dd - Converts and copies a file
Interfaces documented on this reference page conform to industry standards as follows:
dd: XPG4, XPG4-UNIX
Refer to the
reference page for more information
about industry standards and associated tags.
operand set may take any of the following forms:
Specifies the input file name; standard input is the default.
Specifies the output file name; standard output is the default.
Specifies the input block size in bytes; the default is 512.
Specifies the output block size in bytes; the default is 512.
Specifies both the input and output block size, superseding
Specifies the conversion buffer size.
input records before
before terminating (makes sense only where input is a magnetic tape or similar
[Compaq] Seeks to the
record from the beginning of input file before copying.
[Compaq] Seeks to the
record from the beginning of output file before copying. Same as
Seeks to the
numberth record from
the beginning of output file before copying. Same as
Specifies one or more of the following conversions:
Converts EBCDIC to ASCII.
Converts variable-length records to fixed-length.
Converts ASCII to EBCDIC.
Converts IBM-EBCDIC to ASCII.
Performs a slightly different map of ASCII to EBCDIC.
Converts fixed-length records to variable-length.
Makes all alphabetic characters lower case.
Makes all alphabetic characters upper case.
Swaps every pair of bytes.
Does not stop processing on an error.
Pads every input record to
[Compaq] Creates a sparse output file as described in
Do not truncate the output file. Preserve blocks in the output
file not explicitly written by this invocation of the
utility. (See the
Allows several comma-separated conversions.
The dd command reads the specified input file or standard input, does the specified conversions, and copies it to the specified output file or standard output. The input and output block size may be specified to take advantage of raw physical I/O. The terms block and record refer to the quantity of data read or written by dd in one operation and are not necessarily the same size as a disk block.
Where sizes are specified, a number of bytes is expected. A number may end with w, b, or k to specify multiplication by 2, 512, or 1024, respectively; a pair of numbers can be separated by an x to indicate a product.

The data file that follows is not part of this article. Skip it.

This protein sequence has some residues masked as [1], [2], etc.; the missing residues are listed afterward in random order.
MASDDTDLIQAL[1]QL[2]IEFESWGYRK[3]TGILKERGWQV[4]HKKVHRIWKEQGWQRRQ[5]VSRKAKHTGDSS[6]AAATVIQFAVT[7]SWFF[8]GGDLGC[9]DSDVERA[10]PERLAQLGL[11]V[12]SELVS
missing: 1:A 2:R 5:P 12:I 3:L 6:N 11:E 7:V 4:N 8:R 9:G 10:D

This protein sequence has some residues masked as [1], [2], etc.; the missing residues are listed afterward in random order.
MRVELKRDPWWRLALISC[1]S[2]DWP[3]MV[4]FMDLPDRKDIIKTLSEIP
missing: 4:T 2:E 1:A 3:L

The cbs specification is used if one of the following conversions is specified: ascii, unblock, ebcdic, ibm, or block. For the first two conversions, dd places characters in a conversion buffer of size cbs, converts these characters to ASCII, trims trailing spaces, and adds newline characters before sending data to the specified output. For the latter three cases, dd places ASCII characters in the conversion buffer, converts these characters to EBCDIC, and adds trailing spaces to create an output record of size cbs.
After it finishes,
reports the number of whole
and partial input and output blocks.
[Compaq] To copy to a raw disk, the disk label must first be zeroed using the disklabel -z command. For example: disklabel -z rz17
[Compaq] Any file system archive that contains ACLs (access control
lists) that was created using
is not exportable unless
the target system has the exact same password and group files. If there is
a mismatch, incorrect access may be granted to a file or directory.
The following exit values are returned:
The input file was successfully copied.
An error occurred
This message specifies the number of full and partial records both read and written:
f+p records in f+p records out
The number of full records read or written (f)
refers to the blocks of data of size
obs. The number of partial records read or written (p) refers to the blocks of data smaller than
To read an EBCDIC tape blocked ten 80-byte EBCDIC card images per record into the ASCII file x, enter: dd if=/dev/rmt0 of=x ibs=800 cbs=80 conv=ascii,lcase
The following environment variables affect the execution of
Provides a default value for the internationalization variables
that are unset or null. If
is unset or null, the corresponding value from the default locale is used.
If any of the internationalization variables contain an invalid setting, the
utility behaves as if none of the variables had been defined.
If set to a non-empty string value, overrides the values of
all the other internationalization variables.
Determines the locale for the interpretation of sequences
of bytes of text data as characters (for example, single-byte as opposed to
multibyte characters in arguments).
Determines the locale for the format and contents of diagnostic
messages written to standard error.
Determines the location of message catalogues for the processing
Commands: cp(1), cpio(1), sed(1), tar(1), tr(1), trbsd(1)
Command and Shell User's Guide